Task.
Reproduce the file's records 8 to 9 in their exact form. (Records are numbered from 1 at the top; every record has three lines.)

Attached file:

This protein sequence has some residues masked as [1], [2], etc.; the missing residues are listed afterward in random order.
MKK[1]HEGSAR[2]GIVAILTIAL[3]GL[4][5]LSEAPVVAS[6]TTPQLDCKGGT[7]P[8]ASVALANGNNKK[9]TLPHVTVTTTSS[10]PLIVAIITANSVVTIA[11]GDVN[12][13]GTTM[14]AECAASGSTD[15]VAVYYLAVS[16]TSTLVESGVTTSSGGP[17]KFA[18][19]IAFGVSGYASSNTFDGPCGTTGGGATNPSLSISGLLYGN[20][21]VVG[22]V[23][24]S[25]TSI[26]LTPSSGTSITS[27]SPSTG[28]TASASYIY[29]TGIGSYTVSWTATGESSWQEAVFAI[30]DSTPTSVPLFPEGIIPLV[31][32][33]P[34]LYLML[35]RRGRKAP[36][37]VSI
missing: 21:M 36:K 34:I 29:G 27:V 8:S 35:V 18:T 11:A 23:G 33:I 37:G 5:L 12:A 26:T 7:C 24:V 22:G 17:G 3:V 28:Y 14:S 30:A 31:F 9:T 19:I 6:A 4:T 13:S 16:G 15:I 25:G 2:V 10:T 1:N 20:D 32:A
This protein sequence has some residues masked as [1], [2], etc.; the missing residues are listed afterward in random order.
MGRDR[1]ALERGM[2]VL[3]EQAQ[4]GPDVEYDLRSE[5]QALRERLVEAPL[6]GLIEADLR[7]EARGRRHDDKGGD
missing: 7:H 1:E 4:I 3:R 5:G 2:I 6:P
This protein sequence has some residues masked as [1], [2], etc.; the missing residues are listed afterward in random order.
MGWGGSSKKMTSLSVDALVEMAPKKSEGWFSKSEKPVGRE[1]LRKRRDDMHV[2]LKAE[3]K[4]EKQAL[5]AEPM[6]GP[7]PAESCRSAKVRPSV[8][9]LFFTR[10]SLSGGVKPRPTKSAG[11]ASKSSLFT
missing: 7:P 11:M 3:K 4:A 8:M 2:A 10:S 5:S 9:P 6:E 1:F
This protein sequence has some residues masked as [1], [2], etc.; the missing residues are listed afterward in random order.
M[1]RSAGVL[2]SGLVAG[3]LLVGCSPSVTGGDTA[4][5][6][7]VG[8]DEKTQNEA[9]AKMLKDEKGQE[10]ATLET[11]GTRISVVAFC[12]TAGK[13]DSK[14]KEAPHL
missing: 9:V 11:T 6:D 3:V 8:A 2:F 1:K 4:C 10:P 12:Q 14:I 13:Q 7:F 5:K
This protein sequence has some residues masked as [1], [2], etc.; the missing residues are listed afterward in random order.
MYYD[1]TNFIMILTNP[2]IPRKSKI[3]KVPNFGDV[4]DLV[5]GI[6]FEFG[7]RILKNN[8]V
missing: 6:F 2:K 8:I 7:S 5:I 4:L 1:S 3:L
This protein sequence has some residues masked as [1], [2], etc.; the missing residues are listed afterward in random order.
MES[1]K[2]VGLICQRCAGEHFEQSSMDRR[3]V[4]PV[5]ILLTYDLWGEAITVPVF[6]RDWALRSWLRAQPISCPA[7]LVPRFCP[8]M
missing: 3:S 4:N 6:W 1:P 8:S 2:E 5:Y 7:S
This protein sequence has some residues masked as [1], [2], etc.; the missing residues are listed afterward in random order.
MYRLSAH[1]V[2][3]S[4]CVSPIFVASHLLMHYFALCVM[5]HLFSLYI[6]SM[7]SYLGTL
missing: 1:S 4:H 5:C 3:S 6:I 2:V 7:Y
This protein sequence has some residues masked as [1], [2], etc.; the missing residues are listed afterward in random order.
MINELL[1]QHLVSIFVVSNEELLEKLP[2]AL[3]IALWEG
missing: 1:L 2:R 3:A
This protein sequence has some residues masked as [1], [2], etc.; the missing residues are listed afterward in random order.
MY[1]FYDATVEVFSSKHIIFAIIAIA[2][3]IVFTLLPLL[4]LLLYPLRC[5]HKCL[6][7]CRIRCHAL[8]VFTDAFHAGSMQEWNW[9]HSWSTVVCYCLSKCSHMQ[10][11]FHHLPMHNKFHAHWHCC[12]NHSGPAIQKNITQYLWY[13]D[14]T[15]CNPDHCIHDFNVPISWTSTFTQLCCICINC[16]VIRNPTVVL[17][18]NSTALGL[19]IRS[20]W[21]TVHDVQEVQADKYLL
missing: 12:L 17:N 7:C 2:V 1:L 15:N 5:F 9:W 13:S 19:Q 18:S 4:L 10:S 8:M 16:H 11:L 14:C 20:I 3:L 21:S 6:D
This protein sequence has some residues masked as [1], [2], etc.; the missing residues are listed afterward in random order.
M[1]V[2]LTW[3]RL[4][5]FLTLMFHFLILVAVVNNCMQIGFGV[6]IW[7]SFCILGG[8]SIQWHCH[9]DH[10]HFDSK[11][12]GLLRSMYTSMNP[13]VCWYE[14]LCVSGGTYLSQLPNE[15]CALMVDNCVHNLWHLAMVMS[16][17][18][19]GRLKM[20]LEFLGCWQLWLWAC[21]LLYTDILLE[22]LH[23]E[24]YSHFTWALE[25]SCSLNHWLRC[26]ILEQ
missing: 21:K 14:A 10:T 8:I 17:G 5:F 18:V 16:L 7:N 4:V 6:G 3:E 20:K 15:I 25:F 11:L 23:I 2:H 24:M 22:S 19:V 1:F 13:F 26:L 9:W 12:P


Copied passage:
This protein sequence has some residues masked as [1], [2], etc.; the missing residues are listed afterward in random order.
MINELL[1]QHLVSIFVVSNEELLEKLP[2]AL[3]IALWEG
missing: 1:L 2:R 3:A
This protein sequence has some residues masked as [1], [2], etc.; the missing residues are listed afterward in random order.
MY[1]FYDATVEVFSSKHIIFAIIAIA[2][3]IVFTLLPLL[4]LLLYPLRC[5]HKCL[6][7]CRIRCHAL[8]VFTDAFHAGSMQEWNW[9]HSWSTVVCYCLSKCSHMQ[10][11]FHHLPMHNKFHAHWHCC[12]NHSGPAIQKNITQYLWY[13]D[14]T[15]CNPDHCIHDFNVPISWTSTFTQLCCICINC[16]VIRNPTVVL[17][18]NSTALGL[19]IRS[20]W[21]TVHDVQEVQADKYLL
missing: 12:L 17:N 7:C 2:V 1:L 15:N 5:F 9:W 13:S 19:Q 18:S 4:L 10:S 8:M 16:H 11:L 14:C 20:I 3:L 21:S 6:D